Voting against incompetence

2008-04-18 00:00

There is so much happening that is good and praiseworthy, yet on the flipside of the coin there is in-scribed a litany of negative and blameworthy events, detracting from both the image and the living standards in our country.

Only a few weeks ago, Leslie Maasdorp was quoted in the influential Wall Street Journal as follows.

“Over the past decade, South Africa implemented fiscal and structural reforms that are a case study in sound economic management for developing as well as developed countries.

“Mr Manuel once again carefully balanced policies that promote growth and alleviate poverty. Although the government revised down the growth outlook for 2008 to four percent from 4,5% to take account of the global slowdown and the impact of electricity rationing, the outlook looks more favourable than it has been in several decades.”

John Battersby, the spokesperson for the International Marketing Council of SA, has been observed as writing: “South Africa has weathered a change in party leadership which marks the first time that a governing party in Africa has removed a serving leader in a free vote. The change of party leadership sends a clear signal to the rest of Africa and the world that South Africa will observe both the letter and the spirit of term limitation and leadership renewal. The underlying fundamentals of the economy are sound and the economy has weathered the international credit crisis and volatile equity markets better than most.”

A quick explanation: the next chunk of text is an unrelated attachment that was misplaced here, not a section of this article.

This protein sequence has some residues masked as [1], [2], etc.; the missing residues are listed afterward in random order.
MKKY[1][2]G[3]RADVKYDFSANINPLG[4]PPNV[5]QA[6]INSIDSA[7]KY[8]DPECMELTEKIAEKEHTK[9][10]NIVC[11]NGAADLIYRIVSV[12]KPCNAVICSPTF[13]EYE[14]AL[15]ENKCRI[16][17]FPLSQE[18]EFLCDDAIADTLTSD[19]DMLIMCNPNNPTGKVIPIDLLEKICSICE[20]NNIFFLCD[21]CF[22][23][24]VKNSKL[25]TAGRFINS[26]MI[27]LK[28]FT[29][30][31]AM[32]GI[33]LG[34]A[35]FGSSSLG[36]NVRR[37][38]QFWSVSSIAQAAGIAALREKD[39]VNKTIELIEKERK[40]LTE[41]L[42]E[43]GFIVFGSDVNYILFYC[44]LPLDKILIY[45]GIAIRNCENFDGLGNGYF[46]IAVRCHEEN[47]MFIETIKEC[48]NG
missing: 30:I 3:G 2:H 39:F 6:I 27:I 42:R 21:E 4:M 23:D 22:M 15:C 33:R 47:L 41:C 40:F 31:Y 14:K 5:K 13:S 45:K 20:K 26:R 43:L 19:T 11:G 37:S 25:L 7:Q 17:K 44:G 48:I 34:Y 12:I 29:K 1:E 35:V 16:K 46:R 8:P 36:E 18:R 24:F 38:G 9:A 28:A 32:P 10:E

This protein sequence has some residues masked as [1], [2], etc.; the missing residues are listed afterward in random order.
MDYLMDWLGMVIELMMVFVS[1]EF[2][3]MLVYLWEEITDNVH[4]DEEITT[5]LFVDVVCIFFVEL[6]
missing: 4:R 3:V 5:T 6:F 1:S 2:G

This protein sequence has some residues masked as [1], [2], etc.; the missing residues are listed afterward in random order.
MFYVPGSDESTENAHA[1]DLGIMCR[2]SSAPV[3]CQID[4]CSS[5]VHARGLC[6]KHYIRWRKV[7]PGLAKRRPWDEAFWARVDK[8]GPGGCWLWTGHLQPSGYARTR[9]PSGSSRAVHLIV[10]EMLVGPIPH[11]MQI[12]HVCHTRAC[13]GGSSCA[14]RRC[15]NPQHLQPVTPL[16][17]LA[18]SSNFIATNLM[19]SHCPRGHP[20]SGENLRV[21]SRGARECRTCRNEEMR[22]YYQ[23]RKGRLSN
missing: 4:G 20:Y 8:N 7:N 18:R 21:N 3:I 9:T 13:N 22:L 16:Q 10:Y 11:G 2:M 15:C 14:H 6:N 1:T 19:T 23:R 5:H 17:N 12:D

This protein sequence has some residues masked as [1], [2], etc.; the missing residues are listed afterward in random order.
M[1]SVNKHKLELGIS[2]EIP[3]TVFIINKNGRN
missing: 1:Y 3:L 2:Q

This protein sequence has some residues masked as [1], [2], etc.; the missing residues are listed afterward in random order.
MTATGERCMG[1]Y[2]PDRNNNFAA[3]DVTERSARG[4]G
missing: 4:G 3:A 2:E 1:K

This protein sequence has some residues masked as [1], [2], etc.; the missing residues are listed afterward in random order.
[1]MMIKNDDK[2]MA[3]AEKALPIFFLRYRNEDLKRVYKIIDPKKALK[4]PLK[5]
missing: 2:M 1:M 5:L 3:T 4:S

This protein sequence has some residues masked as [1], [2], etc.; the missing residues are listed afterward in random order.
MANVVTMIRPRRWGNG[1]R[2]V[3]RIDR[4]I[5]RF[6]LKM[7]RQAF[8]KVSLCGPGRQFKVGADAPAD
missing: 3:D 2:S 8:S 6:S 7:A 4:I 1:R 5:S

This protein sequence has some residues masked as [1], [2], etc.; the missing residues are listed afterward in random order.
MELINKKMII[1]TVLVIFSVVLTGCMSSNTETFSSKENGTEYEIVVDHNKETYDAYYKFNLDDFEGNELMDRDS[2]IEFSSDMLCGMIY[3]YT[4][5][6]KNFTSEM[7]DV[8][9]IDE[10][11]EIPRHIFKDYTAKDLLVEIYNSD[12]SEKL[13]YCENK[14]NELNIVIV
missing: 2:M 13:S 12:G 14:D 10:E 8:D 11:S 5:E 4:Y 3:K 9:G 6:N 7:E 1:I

True this may be, but if we are honest we cannot but admit that the idyllic image of the Nelson Mandela-inspired rainbow nation has faded badly.

The electricity crisis, which is threatening to implode the growth of our economy, is a direct result of government and Eskom incompetence. On top of this, South Africans continue to live with an excessively high crime rate (50 murders per day, 365 days p.a.), a failing school education system, and the continuation of the asinine administration of our health care system by a minister derided by all except the president.

South Africa’s limp-wristed response to Zimbabwe’s criminally tyrannical leadership is yet another good reason for strong condemnation.

The results are sobering to say the least. Skilled South Africans are voting with their feet and leaving by the thousands.

No amount of “Please come home”campaigns will bring people back while families feel unsafe in their homes, or lack cofidence ijn their future and that of their children due to the skewed application of affirmative action.

Unless this unfairly applied racialistic policy is drastically amended, unless crime is decisively defeated, more educated people will leave, never to return to live in this country.

But in all this lies a clear warning to the ANC. The people are not fools.They see the newly acquired wealth of the favoured few via cozy BEE deals. They note the apparent tolerance of corruption, and the venal and unpunished ANC parliamentarians who tried to defraud Parliament and the taxpayers.

Recently, Macassar, a mixed black and coloured ward on the outskirts of Cape Town, including in its area an enclave of some 2 500 wealthy white voters was the scene of a municipal by-election. In 2005, the DA won the ward by polling 2 500 votes, with the ANC coming in second with some 1 500 votes, and the Independent Democrats led by Patricia de Lille trailing in third position with some 1 000 votes.

This time around the DA dropped some 200 votes to come in second, the ANC lost some 700 votes to drop to a poor third and the ID won by polling over 2 500 votes.

The warning is this. If the ANC continues to use its energies to enrich itself and its friends, rather than uplift the country, if the ANC-led government continues to fail to provide security against crime, if the ANC’s policies continue to make skilled minorities feel unwanted, these people will drain away and leave the country. Service delivery will suffer even further, and the ANC will eventually lose the loyalty of even its strongest supporters.

This is no threat, but merely an informed prediction. It is time to recreate the “Rainbow Nation”.

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